For Moses said, Honour thy father and thy mother; and, Whoso curseth father or mother, let him die the death: But ye say, If a man shall say to his father or mother, It is Corban, that is to say, a gift, by whatsoever thou mightest be profited by me; he shall be free. Mark 7:10-11
There seemed to be a problem in the time of Jesus with people seeking to avoid the financial responsibility of caring for their parents by telling them that they had made a vow and declared their resources "corban" meaning "dedicated to God." This was convenient because they could still use their resources until their death, when the money would then go to the Temple. And they could break the commandment to honor their parents using supposedly righteous pretenses. The quote below is a little technical, but helpful in understanding this passage.
"Honor your father and your mother (Exod. 20:12; Deut. 5.10; Cf. Lev. 9.3; 20.9; Deut. 27.16; Exod. 21.16.) The force of "honor you father, etc." juxtaposed with the oath of benefit, can be understood only if one realizes that the Rabbis interpreted "honor" as meaning providing the father and mother with the physical necessities and does not mean honor or respect as this term is understood in English.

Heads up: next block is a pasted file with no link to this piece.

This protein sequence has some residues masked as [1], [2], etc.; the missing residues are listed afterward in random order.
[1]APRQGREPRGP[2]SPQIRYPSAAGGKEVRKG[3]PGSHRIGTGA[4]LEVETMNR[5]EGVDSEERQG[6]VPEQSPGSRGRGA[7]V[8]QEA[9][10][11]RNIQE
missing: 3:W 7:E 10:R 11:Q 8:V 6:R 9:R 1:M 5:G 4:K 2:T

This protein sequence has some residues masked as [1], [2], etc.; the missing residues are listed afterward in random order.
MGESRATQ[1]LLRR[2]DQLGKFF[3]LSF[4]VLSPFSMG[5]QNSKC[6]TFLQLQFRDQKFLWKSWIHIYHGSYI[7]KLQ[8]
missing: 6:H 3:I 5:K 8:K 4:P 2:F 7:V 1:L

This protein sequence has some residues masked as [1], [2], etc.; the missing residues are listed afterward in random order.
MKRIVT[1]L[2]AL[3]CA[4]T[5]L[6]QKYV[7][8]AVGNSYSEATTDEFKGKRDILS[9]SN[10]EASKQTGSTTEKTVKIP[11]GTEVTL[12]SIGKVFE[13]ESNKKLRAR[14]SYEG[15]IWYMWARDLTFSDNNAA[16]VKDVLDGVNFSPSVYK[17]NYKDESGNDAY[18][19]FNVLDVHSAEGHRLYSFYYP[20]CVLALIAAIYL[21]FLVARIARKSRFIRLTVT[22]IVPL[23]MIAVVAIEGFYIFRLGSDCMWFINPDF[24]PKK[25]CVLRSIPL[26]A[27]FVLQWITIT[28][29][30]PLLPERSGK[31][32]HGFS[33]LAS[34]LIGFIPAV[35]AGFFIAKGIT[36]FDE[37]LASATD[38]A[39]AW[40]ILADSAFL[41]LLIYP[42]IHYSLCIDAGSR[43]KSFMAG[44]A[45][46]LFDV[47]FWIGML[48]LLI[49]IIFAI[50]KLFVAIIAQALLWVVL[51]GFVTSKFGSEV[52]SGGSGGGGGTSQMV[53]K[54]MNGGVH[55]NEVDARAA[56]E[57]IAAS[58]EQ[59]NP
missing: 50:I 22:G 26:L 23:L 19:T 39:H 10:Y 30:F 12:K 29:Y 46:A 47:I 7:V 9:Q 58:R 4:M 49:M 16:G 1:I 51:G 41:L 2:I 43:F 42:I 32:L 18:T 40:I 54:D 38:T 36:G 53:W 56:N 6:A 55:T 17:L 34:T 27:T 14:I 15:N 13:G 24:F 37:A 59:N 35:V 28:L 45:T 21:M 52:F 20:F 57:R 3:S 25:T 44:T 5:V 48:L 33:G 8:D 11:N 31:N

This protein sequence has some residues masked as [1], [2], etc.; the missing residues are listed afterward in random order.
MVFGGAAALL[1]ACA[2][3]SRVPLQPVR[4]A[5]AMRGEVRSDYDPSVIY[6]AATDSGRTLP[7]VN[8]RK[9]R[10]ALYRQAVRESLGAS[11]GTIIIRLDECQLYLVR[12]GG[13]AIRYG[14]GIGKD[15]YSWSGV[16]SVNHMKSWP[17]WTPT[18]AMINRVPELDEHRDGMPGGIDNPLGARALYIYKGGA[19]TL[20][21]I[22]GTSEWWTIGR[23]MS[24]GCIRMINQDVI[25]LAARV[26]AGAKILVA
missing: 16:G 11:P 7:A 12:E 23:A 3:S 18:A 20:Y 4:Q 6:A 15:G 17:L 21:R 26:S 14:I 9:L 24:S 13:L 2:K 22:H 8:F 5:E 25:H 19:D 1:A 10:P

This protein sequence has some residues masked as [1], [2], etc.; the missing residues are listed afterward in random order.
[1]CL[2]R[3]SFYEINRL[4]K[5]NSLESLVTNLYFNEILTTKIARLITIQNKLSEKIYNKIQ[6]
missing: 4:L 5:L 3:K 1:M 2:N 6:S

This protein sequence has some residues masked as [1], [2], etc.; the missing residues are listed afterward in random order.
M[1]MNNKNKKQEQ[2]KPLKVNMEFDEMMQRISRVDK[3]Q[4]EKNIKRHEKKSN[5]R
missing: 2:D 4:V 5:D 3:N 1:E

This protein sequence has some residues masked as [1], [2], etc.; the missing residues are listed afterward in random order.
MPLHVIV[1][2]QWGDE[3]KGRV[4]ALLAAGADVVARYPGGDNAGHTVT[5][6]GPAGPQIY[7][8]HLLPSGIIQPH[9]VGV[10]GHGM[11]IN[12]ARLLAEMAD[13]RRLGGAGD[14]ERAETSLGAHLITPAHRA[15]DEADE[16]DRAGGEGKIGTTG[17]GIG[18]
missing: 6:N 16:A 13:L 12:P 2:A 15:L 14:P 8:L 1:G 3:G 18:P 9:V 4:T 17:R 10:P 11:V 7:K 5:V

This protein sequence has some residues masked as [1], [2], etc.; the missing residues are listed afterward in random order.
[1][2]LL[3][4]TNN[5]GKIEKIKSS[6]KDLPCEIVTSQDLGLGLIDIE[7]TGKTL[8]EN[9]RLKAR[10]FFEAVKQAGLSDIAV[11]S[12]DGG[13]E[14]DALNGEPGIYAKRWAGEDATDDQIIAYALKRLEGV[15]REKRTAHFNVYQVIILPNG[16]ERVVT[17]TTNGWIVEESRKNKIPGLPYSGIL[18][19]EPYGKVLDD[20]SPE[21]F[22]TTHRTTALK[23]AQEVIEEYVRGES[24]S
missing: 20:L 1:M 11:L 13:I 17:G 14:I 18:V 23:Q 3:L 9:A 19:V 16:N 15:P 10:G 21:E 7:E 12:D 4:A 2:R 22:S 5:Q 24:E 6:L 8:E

What you have gained...given to God The translation does not convey the true meaning of this passage. The expression "given to God", in the Greek is doron, which translates the Heb. corban, "a sacrifice," as in Mark 7.11, which frequently, in Jewish literature, means an "oath." The text then should read, "If anyone tells his father or his mother Corban (a vow!) what you would have gained from me, (you shall not have that benefit), he does not honor his father."
"According to Pharisees, a vow must be kept since it is written in the Bible that a man should not break his word (Deut. 23.24; Num. 30.3). But if a man took a vow against biblical precept he must keep his vow and not observe the precept for which undoubtedly, according to them, he will be punished for not observing the precept....According to Jesus no vow can be taken against a biblical precept."
Zeitlin goes on and points out, "However, to avoid a clash between two commandments in the Bible, namely, “honor thy father and thy mother” and “he shall not break his word” if a man took a vow not to honor his father and mother, the Pharisees introduced a legal fiction by which he could absolve his vow. This is called in the Talmud hafarat nedarim. Thus according to the Pharisees, if a man takes a vow against a biblical precept his vow can be absolved."
(Zeitlin, The Pharisees and the Gospels, p. 265)